It turns out that we…

It turns out that we need to make a medical decision in the next week; baby is still breech right now (at 36+ weeks), and if she doesn't turn around by my next appt. on Monday, we have to decide whether to try 'external version', which essentially means they give me a shot to relax the uterus and then my doctor tries to push the baby into the right position. Lots more info on the procedure here.

My doctor says that it's usually about 70% successful, but that my fibroids may well be too big and too much in the way for it to work; she says it's up to us whether we want to try it, but that she'd probably be inclined not to, if it were her decision. (Presumably because she thinks it won't work, so it's some discomfort and effort to no purpose.)

I'm pretty waffly on this. If we don't try it, we'd probably be going ahead and scheduling a C-section as the next step, since there are all sorts of problems with breech vaginal deliveries, and in the U.S. at the moment at least, most medical advice seems to be that C-section is much safer all around. (One website I was reading referred to breech vaginal deliveries as a 'lost art').

I don't have a *huge* emotional attachment to a vaginal delivery, the way some women do. I don't think I'll feel that I've 'failed as a woman' if I have a C-section. But you know, part of the point of doing the whole pregnancy thing was to experience all this, from the minor discomforts of pregnancy to the intensity of labor and delivery. It's a writerly impulse, as much as anything else, I think -- I want to know what it feels like. I'm an experience junkie. I do think I'll feel somewhat disappointed if we do C-section instead. I mean, yes, C-section is an experience too, but somehow it seems more in the general class of 'experience of surgery' rather than 'experience of childbirth'. Is it stupid to feel that way?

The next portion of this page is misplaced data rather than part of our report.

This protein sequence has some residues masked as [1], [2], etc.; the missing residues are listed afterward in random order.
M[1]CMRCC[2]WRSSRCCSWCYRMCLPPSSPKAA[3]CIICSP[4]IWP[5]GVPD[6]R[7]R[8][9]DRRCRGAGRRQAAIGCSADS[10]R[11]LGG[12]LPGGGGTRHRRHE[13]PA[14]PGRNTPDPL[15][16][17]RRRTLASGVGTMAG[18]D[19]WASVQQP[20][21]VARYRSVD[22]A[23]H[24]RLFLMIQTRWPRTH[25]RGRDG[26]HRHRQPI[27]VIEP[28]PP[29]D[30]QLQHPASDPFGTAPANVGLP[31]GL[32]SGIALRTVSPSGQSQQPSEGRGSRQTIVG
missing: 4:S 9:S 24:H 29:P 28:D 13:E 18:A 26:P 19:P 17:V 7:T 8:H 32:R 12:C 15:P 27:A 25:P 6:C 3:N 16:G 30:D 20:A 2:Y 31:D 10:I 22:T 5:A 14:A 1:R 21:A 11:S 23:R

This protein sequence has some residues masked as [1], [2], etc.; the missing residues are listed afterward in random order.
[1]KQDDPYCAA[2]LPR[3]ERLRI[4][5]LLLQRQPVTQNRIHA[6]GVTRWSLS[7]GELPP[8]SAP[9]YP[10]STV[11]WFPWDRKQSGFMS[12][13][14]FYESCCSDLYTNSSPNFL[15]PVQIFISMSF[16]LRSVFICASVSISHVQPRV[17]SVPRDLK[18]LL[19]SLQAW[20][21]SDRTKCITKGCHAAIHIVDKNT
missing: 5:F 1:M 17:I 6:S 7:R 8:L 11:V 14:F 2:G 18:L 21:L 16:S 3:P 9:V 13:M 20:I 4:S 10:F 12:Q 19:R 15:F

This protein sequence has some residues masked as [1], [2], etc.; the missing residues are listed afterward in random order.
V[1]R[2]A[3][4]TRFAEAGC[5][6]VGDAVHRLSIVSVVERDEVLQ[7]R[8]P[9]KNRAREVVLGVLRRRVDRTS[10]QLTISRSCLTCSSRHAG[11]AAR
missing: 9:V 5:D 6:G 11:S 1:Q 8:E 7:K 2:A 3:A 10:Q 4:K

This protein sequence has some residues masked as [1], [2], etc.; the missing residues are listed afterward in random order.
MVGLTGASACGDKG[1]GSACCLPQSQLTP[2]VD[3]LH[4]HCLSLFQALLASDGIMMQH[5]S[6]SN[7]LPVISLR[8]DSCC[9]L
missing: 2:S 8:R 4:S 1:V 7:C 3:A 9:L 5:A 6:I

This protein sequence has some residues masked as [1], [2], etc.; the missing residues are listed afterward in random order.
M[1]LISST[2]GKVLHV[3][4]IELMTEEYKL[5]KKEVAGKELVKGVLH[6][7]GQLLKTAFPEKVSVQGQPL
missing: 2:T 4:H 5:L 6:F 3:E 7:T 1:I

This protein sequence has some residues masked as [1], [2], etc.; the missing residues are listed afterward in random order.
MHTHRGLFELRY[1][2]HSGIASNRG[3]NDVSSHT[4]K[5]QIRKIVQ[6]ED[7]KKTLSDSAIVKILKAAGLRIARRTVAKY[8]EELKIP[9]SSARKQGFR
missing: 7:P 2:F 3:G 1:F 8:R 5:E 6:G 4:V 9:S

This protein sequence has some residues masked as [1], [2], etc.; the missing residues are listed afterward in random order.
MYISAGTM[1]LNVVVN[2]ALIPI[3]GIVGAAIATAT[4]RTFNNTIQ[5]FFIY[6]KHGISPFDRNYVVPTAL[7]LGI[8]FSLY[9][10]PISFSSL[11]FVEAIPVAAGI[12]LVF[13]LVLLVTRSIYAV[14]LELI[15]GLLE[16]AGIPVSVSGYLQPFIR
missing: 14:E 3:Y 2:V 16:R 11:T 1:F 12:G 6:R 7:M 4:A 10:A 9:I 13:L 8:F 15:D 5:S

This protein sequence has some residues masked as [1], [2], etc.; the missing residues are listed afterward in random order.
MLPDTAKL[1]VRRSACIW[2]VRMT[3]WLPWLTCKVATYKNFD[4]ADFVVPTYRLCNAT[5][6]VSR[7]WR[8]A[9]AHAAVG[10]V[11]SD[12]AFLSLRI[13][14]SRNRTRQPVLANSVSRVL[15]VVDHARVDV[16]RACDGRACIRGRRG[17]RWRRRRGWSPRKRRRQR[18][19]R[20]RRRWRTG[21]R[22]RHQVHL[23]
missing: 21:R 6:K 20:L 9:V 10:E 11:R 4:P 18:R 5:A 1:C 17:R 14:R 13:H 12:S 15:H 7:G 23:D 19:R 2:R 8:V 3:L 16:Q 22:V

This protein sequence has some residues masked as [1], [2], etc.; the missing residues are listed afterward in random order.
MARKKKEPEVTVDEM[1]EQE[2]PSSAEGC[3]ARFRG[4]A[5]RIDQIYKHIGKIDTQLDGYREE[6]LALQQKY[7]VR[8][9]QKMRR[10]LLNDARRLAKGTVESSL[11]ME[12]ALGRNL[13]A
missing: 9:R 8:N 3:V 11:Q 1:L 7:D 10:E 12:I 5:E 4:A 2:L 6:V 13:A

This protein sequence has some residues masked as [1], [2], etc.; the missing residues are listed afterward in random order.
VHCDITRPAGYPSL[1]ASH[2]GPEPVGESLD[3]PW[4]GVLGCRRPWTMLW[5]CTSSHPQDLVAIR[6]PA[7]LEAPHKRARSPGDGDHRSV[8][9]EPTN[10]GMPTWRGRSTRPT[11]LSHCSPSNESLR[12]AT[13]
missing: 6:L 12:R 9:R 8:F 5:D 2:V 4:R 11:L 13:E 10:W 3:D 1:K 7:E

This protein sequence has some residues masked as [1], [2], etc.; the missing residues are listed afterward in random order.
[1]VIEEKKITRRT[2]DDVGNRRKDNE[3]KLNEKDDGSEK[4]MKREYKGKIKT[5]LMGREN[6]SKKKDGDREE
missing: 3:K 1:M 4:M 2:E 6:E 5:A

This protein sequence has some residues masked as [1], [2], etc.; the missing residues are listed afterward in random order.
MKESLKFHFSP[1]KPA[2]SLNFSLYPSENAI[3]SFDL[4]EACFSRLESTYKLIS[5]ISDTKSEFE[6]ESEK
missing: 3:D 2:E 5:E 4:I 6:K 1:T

None of my experience-desiring is important, not in the grand scheme of things -- healthy mom and healthy baby are much more important, so if the doctor says C-section is the safer, smarter way to go in this case, I'm more than willing to do that. But if it's more a matter of enduring some discomfort in order to try for a vaginal birth...hmm...I just don't know. Advice?

(Side note: apparently if we schedule the C-section, it's usually scheduled for 38 or 39 weeks. Which means we might have baby in less than two weeks, instead of the four weeks we'd been thinking. Eep.)

4 thoughts on “It turns out that we…”

  1. Hmmmm…. Lots of food for thought: Lynn K. was breech, and she had the external thing, which she described as much more than a little discomfort–quite painful for her, apparently. So, with all your fibroids, maybe that’s part of what your doctor’s thinking. But you might ask for clarification on her opinion rather than try to second-guess; if her concern is simply possible pain and effort for a slim chance of success, maybe you’ll decide it’s worth it to you to face that potential pain for the potential experience of vaginal birth (not necessarily a pain-free process itself!). But it does sound like your fibroids can sometimes be quite unpleasant for you even when they’re not being squeezed and contorted…. Also know that, for various reasons, Lynn ended up with a c-section anyway. But if you want the chance to try for a vaginal type of birth experience, maybe you want to give the external adjustment a shot. And, of course, as far as “early” delivery–you don’t necessarily have until 40 or more weeks until this baby’s coming anyway; you could go into labor tomorrow, if your body decided that was the way to go — I had Lyra at 36.6 weeks. I certainly wasn’t expecting that…. You’re so close! Time to brace yourself 😉